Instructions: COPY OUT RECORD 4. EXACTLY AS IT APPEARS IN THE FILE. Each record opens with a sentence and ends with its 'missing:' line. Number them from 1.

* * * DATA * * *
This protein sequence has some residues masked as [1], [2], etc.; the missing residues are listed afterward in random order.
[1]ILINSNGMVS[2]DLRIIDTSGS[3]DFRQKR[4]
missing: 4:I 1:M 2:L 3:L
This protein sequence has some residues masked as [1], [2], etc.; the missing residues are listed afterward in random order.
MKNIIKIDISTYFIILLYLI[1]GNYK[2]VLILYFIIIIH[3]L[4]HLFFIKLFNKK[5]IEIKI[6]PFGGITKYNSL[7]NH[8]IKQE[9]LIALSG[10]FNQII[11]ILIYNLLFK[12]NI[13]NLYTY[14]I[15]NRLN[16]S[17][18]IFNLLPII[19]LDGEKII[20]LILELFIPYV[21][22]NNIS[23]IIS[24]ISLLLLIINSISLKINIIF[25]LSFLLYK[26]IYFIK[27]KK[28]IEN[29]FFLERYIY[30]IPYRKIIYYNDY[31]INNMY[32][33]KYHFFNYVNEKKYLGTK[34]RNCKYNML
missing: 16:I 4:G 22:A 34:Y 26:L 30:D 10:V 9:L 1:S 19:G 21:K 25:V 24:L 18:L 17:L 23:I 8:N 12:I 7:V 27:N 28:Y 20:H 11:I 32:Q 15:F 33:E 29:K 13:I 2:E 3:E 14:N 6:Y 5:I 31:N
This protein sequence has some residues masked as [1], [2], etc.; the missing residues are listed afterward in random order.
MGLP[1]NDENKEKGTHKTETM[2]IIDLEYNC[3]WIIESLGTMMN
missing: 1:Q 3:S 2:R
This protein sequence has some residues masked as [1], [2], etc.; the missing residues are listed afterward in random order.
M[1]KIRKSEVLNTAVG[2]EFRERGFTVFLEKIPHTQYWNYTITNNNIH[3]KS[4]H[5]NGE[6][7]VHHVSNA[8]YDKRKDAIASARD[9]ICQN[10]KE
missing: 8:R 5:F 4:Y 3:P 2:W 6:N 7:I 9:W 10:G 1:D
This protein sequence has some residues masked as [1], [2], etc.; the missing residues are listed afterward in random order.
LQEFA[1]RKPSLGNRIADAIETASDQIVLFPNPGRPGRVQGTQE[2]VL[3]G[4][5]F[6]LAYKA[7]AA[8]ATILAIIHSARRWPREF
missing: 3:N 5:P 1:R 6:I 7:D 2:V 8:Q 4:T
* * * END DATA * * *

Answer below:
This protein sequence has some residues masked as [1], [2], etc.; the missing residues are listed afterward in random order.
M[1]KIRKSEVLNTAVG[2]EFRERGFTVFLEKIPHTQYWNYTITNNNIH[3]KS[4]H[5]NGE[6][7]VHHVSNA[8]YDKRKDAIASARD[9]ICQN[10]KE
missing: 8:R 5:F 4:Y 3:P 2:W 6:N 7:I 9:W 10:G 1:D